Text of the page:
TV Series “Sandman” Will Adapt Comics Toughest Stories

In “genre-bending” episodes, Netflix’s upcoming series adaptation of Neil Gaiman’s “The Sandman” graphic novels will adopt some of his most difficult stories. From January 1989 until March 1996, the original 75-issue Sandman comic was published. The dream is one of the Endless, a group of seven immortal siblings that embody metaphysical world concepts. Dream, also known as Morpheus, is kidnapped during World War I and later escapes, pleading with the other Endless (Destiny, Death, Desire, Despair, Destruction, and Delirium) to help him restore his kingdom of the Dreaming.

The Sandman stories have been deemed unfilmable by some, and the property has been stuck in production hell for nearly two decades. Netflix revealed in 2019 that it was developing a series from Wonder Woman co-writer Allan Heinberg, with Neil Gaiman and David S. Goyer producing. Despite the COVID-19 outbreak delaying manufacturing, it restarted in October. The first season of “The Sandman” has wrapped filming, though Netflix has remained tight-lipped about a release date.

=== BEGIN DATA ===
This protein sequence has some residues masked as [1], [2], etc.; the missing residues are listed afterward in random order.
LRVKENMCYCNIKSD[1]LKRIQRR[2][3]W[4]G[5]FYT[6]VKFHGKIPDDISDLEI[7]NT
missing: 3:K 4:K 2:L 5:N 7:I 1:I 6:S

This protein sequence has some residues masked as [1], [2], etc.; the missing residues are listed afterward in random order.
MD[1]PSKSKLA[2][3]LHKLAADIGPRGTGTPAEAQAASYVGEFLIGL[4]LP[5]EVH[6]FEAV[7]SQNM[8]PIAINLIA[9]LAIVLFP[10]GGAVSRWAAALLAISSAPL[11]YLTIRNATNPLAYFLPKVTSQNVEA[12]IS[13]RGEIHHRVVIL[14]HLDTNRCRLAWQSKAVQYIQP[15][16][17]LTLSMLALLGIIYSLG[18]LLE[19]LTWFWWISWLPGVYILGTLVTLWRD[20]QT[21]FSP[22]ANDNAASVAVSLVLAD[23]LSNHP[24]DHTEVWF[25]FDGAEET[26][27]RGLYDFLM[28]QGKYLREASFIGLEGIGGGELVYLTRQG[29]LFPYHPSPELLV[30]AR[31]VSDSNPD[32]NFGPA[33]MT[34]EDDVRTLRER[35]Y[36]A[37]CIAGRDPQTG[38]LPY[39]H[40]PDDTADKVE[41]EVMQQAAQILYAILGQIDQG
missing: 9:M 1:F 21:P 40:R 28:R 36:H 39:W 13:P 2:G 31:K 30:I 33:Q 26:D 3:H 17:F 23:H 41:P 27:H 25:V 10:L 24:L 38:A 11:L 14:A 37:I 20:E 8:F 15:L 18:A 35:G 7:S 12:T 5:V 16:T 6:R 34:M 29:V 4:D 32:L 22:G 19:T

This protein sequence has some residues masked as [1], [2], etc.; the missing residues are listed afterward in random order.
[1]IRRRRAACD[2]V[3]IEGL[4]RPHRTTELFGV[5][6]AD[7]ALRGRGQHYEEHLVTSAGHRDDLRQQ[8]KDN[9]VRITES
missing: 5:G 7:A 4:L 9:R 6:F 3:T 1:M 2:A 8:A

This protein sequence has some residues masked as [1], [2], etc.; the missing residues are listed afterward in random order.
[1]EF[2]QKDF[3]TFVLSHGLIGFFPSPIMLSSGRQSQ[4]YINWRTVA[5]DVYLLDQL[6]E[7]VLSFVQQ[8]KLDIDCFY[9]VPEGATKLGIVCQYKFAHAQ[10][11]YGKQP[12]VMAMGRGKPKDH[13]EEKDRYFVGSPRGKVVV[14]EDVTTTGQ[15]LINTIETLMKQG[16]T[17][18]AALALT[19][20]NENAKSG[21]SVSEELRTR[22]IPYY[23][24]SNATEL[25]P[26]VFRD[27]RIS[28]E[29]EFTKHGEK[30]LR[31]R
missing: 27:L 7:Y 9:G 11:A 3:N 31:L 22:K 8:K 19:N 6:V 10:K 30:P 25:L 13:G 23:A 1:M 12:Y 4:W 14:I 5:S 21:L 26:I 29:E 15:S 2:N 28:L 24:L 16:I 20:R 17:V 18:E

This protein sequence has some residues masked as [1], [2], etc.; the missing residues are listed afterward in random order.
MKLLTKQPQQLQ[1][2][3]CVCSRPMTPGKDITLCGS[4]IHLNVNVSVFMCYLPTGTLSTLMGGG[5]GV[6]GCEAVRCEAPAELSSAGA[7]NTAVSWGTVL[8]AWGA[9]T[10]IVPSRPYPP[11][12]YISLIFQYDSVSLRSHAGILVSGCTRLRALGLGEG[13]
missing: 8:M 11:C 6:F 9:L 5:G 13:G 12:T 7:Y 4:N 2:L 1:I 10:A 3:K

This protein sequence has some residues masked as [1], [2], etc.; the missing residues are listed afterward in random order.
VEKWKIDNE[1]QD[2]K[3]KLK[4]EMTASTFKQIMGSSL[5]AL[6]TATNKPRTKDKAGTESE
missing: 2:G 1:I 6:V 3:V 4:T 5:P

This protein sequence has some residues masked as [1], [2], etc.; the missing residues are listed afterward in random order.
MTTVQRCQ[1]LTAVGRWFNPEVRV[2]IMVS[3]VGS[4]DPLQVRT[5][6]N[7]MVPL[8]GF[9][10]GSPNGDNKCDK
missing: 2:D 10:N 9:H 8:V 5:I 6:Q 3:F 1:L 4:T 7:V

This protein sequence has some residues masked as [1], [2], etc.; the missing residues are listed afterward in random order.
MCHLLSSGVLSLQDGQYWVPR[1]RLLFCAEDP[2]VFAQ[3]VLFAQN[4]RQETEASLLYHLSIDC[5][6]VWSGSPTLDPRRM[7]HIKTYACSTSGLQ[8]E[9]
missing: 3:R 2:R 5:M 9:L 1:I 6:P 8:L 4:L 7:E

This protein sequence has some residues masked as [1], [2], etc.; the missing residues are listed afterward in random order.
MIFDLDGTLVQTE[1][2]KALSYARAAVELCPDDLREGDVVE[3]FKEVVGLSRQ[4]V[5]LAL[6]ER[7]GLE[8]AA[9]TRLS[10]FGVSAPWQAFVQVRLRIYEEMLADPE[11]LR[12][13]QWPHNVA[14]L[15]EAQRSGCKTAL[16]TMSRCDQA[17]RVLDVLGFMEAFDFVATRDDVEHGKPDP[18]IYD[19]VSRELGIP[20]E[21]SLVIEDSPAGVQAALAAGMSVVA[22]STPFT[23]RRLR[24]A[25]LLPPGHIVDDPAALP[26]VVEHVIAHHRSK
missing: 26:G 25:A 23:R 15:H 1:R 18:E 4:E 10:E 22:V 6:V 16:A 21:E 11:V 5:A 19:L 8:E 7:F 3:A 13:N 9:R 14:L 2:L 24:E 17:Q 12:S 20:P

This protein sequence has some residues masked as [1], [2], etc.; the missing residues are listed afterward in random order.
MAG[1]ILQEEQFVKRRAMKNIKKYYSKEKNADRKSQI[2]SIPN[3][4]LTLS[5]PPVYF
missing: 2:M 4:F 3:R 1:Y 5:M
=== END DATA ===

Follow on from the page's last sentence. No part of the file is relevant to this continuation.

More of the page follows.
Producer David S. Goyer has now offered fans a sneak peek at what to expect from Netflix’s version. Some of the issues they’re adapting are “the trickiest single issues in Gaiman’s series,” Goyer told Collider. This is predictable given Gaiman’s penchant for dealing with difficult issues. Goyer, on the other hand, has boasted that the episodes adapting those problems are “the most intriguing and genre-bending” of the season.

Read the full quote here:

I think it’s a very truthful adaptation, and some of the individual issues that we adapted, that were perhaps the trickiest standalone issues in Gaiman’s run, have ended up being the most interesting and genre-bending episodes. And I’m really proud of those.

Goyer has previously called the series “odd, quirky, and weird,” and this fits right in with that description. Beyond that, no precise story specifics are available. Tom Sturridge will play Dream, Gwendoline Christie will play Lucifer (the same character played by Tom Ellis in Netflix’s Lucifer), Boyd Holdbrook will play Corinthian, Charles Dance will play Roderick Burgess, Mason Alexander Park will play Desire, and Kirby Howell-Baptiste will play Death in The Sandman.

It’s unclear which issues of “The Sandman” caused the most difficulties for the production, and guessing is difficult given Gaiman’s continual juggling of concepts throughout the run. However, it has been revealed that the show will only adapt the first two volumes of the comic, which contain only 16 issues, narrowing the range somewhat. Fortunately, Gaiman was heavily involved in the production of this project, so he was on hand to ensure that these daring episodes adhered to his original vision.